I attended a workshop on Sunday called Body Beloved by Sarah Rose-Bright*, a fantastic Sex Coach and sex educator. It was for people who identify as women, about being present in and loving and accepting our bodies (yes, very ambitious!). I last attended this workshop two years ago and it was called BodyLove then. I repeated the workshop because I feel the overwhelming negative power that ‘BodyHate’ has had in my own life. It affects everything.
I am not ‘us and them’ about these things, just because I did a course and now help others with bodies and sex. I own that I have had long standing issues around my body image and a lot of painful stuff is attached to it. My journey of healing this aspect of my own history and flourishing into my full potential has been interrupted (mainly by me ignoring or refusing to do the necessary feeling. It’s easier to start the next detox plan or devise an exercise routine).
The first 15 minutes of the workshop put a stop to that, as we shared in a circle the reasons we were there. It was incredibly powerful hearing the experiences and emotions of the women in the group; it stirred such strong grief and emotion that I feel I have been ignoring. It came out in tears when it was my turn to speak. I have been aware that connecting to my own vulnerability will enable me to hold space for others to allow them to release and feel their distress. I feel more ready to be there for the next client or workshop member who needs to do this very important work.
The scope of the day was wide; we considered the context of our body image issues (family, media, diet, fitness, sex and food industries) and touched on why women feel their labia need surgical removal and why breathing is important. We practiced being present in our bodies, doing some movement (shaking and Chi Gong arm-swinging) and learning how we can tune in and listen more to our bodies wisdom about what is right for us. Sarah emphasised how it takes dedication to a regular practice of body love and acceptance; it doesn’t happen overnight.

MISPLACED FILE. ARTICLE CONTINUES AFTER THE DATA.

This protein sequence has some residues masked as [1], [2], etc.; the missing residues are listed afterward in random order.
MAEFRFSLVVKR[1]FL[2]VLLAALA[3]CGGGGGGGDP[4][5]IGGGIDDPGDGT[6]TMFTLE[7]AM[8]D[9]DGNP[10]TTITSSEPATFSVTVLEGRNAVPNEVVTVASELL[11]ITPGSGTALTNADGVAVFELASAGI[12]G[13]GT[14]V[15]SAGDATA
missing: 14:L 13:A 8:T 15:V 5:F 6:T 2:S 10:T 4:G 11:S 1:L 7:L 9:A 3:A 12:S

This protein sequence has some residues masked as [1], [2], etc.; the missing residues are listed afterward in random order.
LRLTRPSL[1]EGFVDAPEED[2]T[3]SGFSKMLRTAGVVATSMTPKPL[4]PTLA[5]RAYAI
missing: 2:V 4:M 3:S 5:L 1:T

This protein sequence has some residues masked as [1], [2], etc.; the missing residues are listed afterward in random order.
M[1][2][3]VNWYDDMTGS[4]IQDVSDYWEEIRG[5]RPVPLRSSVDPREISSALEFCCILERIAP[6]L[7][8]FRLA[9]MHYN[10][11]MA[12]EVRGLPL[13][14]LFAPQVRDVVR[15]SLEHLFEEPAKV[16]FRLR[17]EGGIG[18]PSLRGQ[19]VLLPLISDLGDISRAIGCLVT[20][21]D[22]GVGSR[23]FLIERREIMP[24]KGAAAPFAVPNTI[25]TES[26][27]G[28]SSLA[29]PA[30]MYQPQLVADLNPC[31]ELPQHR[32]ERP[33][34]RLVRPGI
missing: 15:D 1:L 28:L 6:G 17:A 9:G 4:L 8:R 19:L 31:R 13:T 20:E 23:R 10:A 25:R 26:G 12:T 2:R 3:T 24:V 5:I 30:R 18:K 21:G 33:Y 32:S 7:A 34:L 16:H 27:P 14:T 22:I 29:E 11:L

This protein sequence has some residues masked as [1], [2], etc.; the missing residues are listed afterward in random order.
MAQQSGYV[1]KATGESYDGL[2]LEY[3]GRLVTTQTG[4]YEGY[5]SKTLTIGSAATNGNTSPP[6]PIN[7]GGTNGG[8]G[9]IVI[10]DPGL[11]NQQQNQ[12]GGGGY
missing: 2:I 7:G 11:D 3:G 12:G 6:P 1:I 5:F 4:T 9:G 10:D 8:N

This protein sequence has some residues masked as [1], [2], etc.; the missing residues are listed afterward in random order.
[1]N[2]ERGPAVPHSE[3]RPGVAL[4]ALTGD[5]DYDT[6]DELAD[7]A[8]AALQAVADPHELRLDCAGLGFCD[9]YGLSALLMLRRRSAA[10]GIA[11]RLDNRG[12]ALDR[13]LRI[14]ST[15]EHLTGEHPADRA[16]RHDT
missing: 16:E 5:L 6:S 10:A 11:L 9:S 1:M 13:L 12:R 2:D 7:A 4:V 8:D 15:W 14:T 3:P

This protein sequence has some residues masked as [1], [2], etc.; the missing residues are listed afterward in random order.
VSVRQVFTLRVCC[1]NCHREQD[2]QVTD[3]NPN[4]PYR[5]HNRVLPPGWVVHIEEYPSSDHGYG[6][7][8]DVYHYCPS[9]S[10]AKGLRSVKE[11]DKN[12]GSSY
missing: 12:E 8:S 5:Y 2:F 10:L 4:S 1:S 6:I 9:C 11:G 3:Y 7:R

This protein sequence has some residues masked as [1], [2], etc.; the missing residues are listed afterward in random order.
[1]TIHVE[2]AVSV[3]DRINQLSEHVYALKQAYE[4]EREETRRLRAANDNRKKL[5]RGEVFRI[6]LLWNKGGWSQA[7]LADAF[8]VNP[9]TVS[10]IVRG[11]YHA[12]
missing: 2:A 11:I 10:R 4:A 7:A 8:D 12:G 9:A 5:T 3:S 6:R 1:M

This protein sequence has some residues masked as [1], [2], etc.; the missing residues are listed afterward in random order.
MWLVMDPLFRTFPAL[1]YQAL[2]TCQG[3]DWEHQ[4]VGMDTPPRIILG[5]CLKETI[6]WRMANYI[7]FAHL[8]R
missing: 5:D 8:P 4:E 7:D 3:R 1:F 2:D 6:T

I was reminded of the power of ritual witnessing, as we worked in groups to stand in front of our peers and share first everything we don’t like about ourselves, then everything we like, and then to hear our witnesses tell us what THEY see. We simply had to breathe and receive these compliments. This can translate into a daily practice of being a friend to our bodies and saying loving and kind things, even if it’s being able to say ‘I appreciate that I have a body’, or ‘I like my fingernails.’
Thoughts whirled around in my head about how so many of us need to do this work. I was at a workshop last Summer at Trans Bare All (TBA)** summer retreat that addressed the same issues for trans men, trans masculine and non-binary folk. We all need safe, relevant spaces where we can address these issues because they can have an awful impact on our mental health, confidence, our ability to be present in our bodies and our sexual and sensual lives. Shame and fear that comes from being LGBTQ in a hostile environment can compound body image and self-esteem issues. Trans people are affected by the media’s incessant commentary about what an ‘acceptable’ man or woman, or trans man or woman looks like, on top of the incongruence around body type, parts and gender identity experienced by many.
I am having a think about how I can support and inspire women, trans people and the LGBTQ community to be more lovingly embodied and comfortable in our own skin. Watch this space.
If you have some work to do on your body image, I am available for one to one sessions. Please email firstname.lastname@example.org for more information.
*Sarah offers a wonderful range of services in the Manchester area www.sarahrosebright.co.uk
** Highly recommended organisation that runs amazing retreats about trans health and wellbeing (for trans masculine folk) see http://transbareall.co.uk
Thanks for reading,